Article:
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Art & Life with Patricia Schappler

Today we’d like to introduce you to Patricia Schappler.

Patricia, please kick things off for us by telling us about yourself and your journey so far.
I grew up with a large family and the noise that comes with it; both joyous and chaotic. As one of eleven there wasn’t a lot of quiet to be found unless actively sought, which I did through drawing. My mom was one of nineteen so there were always aunts and uncles and cousins around, I’m sure I found the figure as subject through this childhood of people watching! Mom made things; sewed, beaded,, drew a little, baked – creative in general, while my dad worked incredibly long hours.

I attended the University of New Hampshire with a leaning towards psychology, creative writing, human development, and sociology, clearly I loved all the liberal arts but I hadn’t declared anything when I took an elective with Arthur Balderacchi. I missed making things and Arthur seemed convinced that I belonged in the art department so he walked me over to declare my BFA. I had seen Sigmund Abeles work at the time and he was teaching at UNH as well. I felt an immediate kinship with his drawings, and the strength I saw there. In the same year, my dad died very suddenly in a car crash and I think for anyone that loses someone they love that much, one’s world collapses and there’s a choice to be made that’s either creative or destructive. Drawing became my life line.

Can you give our readers some background on your art?
I work figuratively through narrative which nods to the fairy tales, myths, and biblical stories I grew up reading. My choice of materials is a sensual choice. I tend to use mixed media in my drawings as a reflection of the complexity and forgiveness of life (collage of patterned papers, shellac, soft pastels and charcoal intertwine in layers, much as I layer shape and form in my oil paintings) . These materials are immediate, but also require patience. Charcoal and pastel are essentially ash, there one moment, gone another, and I find the same in painting…that a mark that exists, is gone only to be reborn in another mark that is its echo. These applications to me reflect life; cyclical, beautiful, strong, deep, and poetic. There’s a quality of faith necessary to making which parallels life and encourages discovery. Materials that are forgiving, that change over time, continue to appeal to me. As I cut figures away from the field and place them about my studio floor, or rearrange masses of oil on board, pulling one forward, laying one back, abutting others, characters change, figures are reinvented, and my understanding of the figure, our strengths and weaknesses, our humanity, grows. ….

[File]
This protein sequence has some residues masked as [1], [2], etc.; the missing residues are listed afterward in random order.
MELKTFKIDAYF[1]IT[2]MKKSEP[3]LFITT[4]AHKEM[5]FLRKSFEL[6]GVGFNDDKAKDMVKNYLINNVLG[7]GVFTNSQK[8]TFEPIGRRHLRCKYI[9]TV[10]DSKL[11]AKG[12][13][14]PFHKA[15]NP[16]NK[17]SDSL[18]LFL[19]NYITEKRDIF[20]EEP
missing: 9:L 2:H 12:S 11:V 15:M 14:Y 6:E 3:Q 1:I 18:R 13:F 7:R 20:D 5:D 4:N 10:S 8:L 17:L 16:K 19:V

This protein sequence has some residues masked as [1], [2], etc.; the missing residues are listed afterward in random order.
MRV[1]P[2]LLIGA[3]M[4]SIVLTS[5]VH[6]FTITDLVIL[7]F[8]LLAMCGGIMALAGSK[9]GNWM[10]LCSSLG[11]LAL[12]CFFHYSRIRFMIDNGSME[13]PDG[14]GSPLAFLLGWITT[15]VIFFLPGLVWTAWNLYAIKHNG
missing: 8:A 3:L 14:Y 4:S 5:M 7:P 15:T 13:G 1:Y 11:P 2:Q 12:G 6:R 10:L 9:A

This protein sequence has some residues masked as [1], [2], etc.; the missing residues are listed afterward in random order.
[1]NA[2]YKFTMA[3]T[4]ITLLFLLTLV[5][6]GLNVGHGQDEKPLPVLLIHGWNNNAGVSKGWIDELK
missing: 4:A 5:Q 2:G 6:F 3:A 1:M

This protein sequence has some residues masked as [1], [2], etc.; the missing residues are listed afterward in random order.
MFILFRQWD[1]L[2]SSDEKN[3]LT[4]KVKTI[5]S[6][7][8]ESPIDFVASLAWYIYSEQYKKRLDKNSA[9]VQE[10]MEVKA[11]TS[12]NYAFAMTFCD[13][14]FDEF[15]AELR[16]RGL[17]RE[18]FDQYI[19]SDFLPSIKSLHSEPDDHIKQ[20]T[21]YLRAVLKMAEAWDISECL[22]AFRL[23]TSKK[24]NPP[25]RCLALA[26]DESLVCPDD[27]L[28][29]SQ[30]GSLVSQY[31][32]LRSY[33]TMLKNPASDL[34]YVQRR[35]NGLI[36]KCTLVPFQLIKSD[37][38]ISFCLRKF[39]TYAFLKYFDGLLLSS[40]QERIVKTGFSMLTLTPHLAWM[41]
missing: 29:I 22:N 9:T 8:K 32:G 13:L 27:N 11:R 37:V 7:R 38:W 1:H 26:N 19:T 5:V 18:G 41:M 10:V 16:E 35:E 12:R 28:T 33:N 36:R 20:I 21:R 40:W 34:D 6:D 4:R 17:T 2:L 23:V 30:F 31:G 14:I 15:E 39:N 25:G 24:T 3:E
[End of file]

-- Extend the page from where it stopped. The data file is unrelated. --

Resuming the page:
Any advice for aspiring or new artists?
Try to have a consistent space you call yours for your work. Work regularly, unfailingly through the ups and downs of making, just get up and do. Realize everyone else out there making things is experiencing successes and failures too and that what is not working at all in one moment, may in another if you hang in there. Be part of an artistic community, anything local that you can share ideas with, show with, pull you out of yourself on occasion. Put your work out there periodically on Instagram, Facebook, Pinterest, anyplace you like to look. Work towards your vision.

What’s the best way for someone to check out your work and provide support?
You can find my work at: It will be updated throughout this year. I’ve exhibited regionally and nationally but one may find my work reasonably frequently at Galley 100, and the Robert Lincoln Levy Gallery, both in Portsmouth, and at Art 3 Gallery in Manchester, NH. Other sites I’ve exhibited with include the University Place Gallery in Cambridge, New England Biolabs in Ipswich, the Attleboro, Fitchburg, and Danforth Museums, Bromfield Gallery in Boston, Bowersock Gallery in Provincetown, and Twiggs Gallery in Boscawen. You may see my work in art magazines and books including Manifest, Aryis, Poets and Artists, the Cafe Review, Studio Visit, and North Light Books.

My images originate from my community. I frequently work from family and friends simply because they’re available, and less simply, because I love them. I believe this love may permeate what I make, and become layered and embedded in the struggles and successes of the image-making process… If you want to support my work, purchase it! Commission me! Invite me to join an exhibition! Reach out: My email is:

Contact Info:

  • Address: 33 Holbrook Road
    Bedford, New Hampshire
  • Website:
  • Email:
  • Instagram: patriciaschappler

Image Credit:
David Mendelsohn (me in front of the large drawing)

Getting in touch: BostonVoyager is built on recommendations from the community; it’s how we uncover hidden gems, so if you know someone who deserves recognition please let us know here.

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